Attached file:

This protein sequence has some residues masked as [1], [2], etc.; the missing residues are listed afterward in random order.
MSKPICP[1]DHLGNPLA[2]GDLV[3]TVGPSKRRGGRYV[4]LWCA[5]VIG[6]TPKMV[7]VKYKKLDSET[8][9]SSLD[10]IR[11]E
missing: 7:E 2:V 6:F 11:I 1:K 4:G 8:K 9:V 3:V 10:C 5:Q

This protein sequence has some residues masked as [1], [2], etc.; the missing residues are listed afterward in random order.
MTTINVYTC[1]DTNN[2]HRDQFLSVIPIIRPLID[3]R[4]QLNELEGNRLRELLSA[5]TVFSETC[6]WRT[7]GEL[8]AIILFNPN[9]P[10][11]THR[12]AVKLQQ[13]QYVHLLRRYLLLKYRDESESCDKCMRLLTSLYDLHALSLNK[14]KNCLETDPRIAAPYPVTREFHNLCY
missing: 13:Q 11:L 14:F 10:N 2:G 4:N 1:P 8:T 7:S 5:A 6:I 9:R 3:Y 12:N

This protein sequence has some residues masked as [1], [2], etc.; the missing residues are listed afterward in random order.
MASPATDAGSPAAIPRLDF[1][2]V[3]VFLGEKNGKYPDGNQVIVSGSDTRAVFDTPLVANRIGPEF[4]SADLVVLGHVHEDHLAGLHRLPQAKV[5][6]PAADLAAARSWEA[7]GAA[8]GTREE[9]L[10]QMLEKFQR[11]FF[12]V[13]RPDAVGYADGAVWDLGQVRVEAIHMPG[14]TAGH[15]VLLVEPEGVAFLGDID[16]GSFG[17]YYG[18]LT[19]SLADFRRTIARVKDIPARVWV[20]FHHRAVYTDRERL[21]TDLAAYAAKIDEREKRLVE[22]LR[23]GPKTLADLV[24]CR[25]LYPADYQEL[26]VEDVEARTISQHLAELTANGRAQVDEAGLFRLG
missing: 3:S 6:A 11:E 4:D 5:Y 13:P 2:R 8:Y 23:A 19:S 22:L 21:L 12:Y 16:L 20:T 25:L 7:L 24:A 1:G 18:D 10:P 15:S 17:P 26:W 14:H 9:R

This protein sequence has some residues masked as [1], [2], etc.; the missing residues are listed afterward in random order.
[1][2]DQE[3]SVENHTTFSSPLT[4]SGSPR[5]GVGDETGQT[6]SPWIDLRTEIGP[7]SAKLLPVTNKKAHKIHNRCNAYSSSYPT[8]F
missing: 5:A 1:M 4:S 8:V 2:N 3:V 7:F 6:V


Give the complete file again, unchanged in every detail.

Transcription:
This protein sequence has some residues masked as [1], [2], etc.; the missing residues are listed afterward in random order.
MSKPICP[1]DHLGNPLA[2]GDLV[3]TVGPSKRRGGRYV[4]LWCA[5]VIG[6]TPKMV[7]VKYKKLDSET[8][9]SSLD[10]IR[11]E
missing: 7:E 2:V 6:F 11:I 1:K 4:G 8:K 9:V 3:V 10:C 5:Q

This protein sequence has some residues masked as [1], [2], etc.; the missing residues are listed afterward in random order.
MTTINVYTC[1]DTNN[2]HRDQFLSVIPIIRPLID[3]R[4]QLNELEGNRLRELLSA[5]TVFSETC[6]WRT[7]GEL[8]AIILFNPN[9]P[10][11]THR[12]AVKLQQ[13]QYVHLLRRYLLLKYRDESESCDKCMRLLTSLYDLHALSLNK[14]KNCLETDPRIAAPYPVTREFHNLCY
missing: 13:Q 11:L 14:F 10:N 2:G 4:N 1:P 8:T 7:S 5:A 6:I 9:R 3:Y 12:N

This protein sequence has some residues masked as [1], [2], etc.; the missing residues are listed afterward in random order.
MASPATDAGSPAAIPRLDF[1][2]V[3]VFLGEKNGKYPDGNQVIVSGSDTRAVFDTPLVANRIGPEF[4]SADLVVLGHVHEDHLAGLHRLPQAKV[5][6]PAADLAAARSWEA[7]GAA[8]GTREE[9]L[10]QMLEKFQR[11]FF[12]V[13]RPDAVGYADGAVWDLGQVRVEAIHMPG[14]TAGH[15]VLLVEPEGVAFLGDID[16]GSFG[17]YYG[18]LT[19]SLADFRRTIARVKDIPARVWV[20]FHHRAVYTDRERL[21]TDLAAYAAKIDEREKRLVE[22]LR[23]GPKTLADLV[24]CR[25]LYPADYQEL[26]VEDVEARTISQHLAELTANGRAQVDEAGLFRLG
missing: 3:S 6:A 11:E 4:D 5:Y 13:P 2:R 8:Y 23:A 19:S 22:L 21:L 12:Y 16:L 20:T 25:L 7:L 24:A 1:G 18:D 10:P 15:S 17:P 26:W 14:H 9:R

This protein sequence has some residues masked as [1], [2], etc.; the missing residues are listed afterward in random order.
[1][2]DQE[3]SVENHTTFSSPLT[4]SGSPR[5]GVGDETGQT[6]SPWIDLRTEIGP[7]SAKLLPVTNKKAHKIHNRCNAYSSSYPT[8]F
missing: 5:A 1:M 4:S 8:V 2:N 3:V 7:F 6:V